Slowly, you see that women in the group, though they worship Manson, are abused by him. Men eat before the women, always. Women aren’t allowed to carry money. Women who talk back to Manson or do not otherwise adore him are physically assaulted or cast out of the group. And then there are the murders which Harron, who as director of movies like American Psycho and the excellent TV drama Alias Grace excels at artful, restrained violence, keeps minimal but no less disturbing. Everyone is really high when they’re murdering these people, one of whom is Sharon Tate, shown briefly begging for the life of her child. It is a horrible, brief scene, and yet torturously inevitable.

You get the picture, because the picture has been made again and again. The problem with Charlie Says is that it feels, at times, like the movie equivalent of reading aloud the Wikipedia page for the Manson family. I’m not sure that’s entirely Harron’s fault, because despite the over-sensationalized draw of a man like Charles Manson, she’s ultimately working with simplistic material. Charles Manson and his following are so ingrained in pop culture that they’ve essentially become stereotypes of what a murderous hippie-cult might look like. Matt Smith does a fine job at playing Manson, but he also looks ridiculous in his shaggy wig and beard and sounds ridiculous because the source himself was also ridiculous. As culture has continually rendered these real people and this 1969 snapshot in history into costumed characters, every new incarnation of Charles Manson sort of just looks like a costumed character. These people don’t feel real because their actions were almost unreal to begin with, but also because people can’t stop reanimating them on-screen. Is it even possible to make a good movie about Charles Manson? I’m not sure it is anymore.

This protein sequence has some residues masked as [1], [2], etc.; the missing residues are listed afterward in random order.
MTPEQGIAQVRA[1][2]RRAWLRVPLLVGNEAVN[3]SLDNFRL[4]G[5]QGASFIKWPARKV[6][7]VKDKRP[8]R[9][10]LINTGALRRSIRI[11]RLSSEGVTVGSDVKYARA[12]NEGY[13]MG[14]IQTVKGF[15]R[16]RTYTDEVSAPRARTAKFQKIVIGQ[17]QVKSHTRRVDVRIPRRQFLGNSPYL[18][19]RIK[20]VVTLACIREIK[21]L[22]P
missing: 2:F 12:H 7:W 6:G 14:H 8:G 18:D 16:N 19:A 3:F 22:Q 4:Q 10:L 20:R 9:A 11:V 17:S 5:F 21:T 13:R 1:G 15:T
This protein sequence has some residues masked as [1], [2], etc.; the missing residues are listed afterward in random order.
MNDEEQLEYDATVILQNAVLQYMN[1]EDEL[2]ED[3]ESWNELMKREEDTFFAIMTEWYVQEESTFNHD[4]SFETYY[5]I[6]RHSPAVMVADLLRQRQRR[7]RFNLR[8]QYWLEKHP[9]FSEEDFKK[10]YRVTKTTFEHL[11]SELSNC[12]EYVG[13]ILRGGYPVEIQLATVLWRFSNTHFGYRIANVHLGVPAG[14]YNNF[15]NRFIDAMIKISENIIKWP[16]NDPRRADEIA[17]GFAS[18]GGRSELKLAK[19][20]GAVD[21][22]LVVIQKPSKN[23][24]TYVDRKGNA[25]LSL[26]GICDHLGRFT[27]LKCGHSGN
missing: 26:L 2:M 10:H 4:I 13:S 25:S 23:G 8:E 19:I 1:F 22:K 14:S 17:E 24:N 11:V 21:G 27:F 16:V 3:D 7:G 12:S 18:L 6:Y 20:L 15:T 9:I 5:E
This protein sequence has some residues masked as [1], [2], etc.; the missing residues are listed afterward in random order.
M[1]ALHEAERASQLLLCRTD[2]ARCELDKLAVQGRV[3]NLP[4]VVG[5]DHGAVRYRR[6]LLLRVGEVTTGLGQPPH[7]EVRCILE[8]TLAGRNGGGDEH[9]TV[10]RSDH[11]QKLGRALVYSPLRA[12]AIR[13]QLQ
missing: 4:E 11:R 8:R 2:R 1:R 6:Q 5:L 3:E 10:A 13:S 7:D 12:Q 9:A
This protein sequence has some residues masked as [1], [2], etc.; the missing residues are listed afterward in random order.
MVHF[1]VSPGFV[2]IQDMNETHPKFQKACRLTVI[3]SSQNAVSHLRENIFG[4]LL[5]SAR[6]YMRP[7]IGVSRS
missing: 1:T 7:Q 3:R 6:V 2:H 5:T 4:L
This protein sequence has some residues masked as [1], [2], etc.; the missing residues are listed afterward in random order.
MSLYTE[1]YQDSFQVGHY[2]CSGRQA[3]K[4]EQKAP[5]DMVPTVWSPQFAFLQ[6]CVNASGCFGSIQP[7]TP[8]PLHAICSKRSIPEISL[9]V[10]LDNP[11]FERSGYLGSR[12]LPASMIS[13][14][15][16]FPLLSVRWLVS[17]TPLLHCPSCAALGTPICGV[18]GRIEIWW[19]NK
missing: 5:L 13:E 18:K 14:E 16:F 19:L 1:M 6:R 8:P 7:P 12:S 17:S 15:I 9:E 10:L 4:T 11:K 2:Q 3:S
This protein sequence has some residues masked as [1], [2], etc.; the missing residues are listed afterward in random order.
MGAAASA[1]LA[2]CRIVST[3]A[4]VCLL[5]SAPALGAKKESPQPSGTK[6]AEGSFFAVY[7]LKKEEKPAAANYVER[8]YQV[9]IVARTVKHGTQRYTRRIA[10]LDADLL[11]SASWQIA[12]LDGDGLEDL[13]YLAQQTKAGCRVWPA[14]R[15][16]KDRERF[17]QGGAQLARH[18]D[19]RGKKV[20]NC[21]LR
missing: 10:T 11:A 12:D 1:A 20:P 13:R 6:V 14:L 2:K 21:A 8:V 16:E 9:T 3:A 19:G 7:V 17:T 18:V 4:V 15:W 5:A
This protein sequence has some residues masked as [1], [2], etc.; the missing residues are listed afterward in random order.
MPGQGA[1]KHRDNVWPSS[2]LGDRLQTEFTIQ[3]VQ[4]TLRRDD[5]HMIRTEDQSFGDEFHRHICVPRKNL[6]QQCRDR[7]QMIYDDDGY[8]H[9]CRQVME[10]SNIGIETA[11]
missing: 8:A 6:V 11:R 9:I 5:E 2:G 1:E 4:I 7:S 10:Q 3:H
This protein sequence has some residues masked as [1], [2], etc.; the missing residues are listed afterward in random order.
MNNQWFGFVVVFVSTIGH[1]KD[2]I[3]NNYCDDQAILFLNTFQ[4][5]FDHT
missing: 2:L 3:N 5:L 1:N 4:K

If the movie has one strong stance, it’s in its portrayal of Leslie Van Houten, who is still seeking parole. Van Houten was only 19 at the time of the Tate murders and says she stabbed Rosemary LaBianca 14 times, though the film supports Van Houten’s initial insistence that she only stabbed LaBianca after she was already dead. As the movie draws on Karlene Faith’s work rehabilitating incarcerated women, the movie also makes the case that Van Houten has been fully dedicated to repenting for her crime, and raises the question of whether women like the Manson girls deserved to be imprisoned for life. But it’s not quite enough to warrant a movie like this, an unfortunate, boring take on a crime that’s been recounted numerous times. It’s no fun at all to see what was once a horrific crime fail to shock or entrance any longer, but that’s what happens when pop culture continues to revive the Manson spectacle for entertainment.


Correction: An original version of this post incorrectly identified Nxivm’s leader as Kenneth Raniere. It is Keith Raniere. Jezebel regrets the error.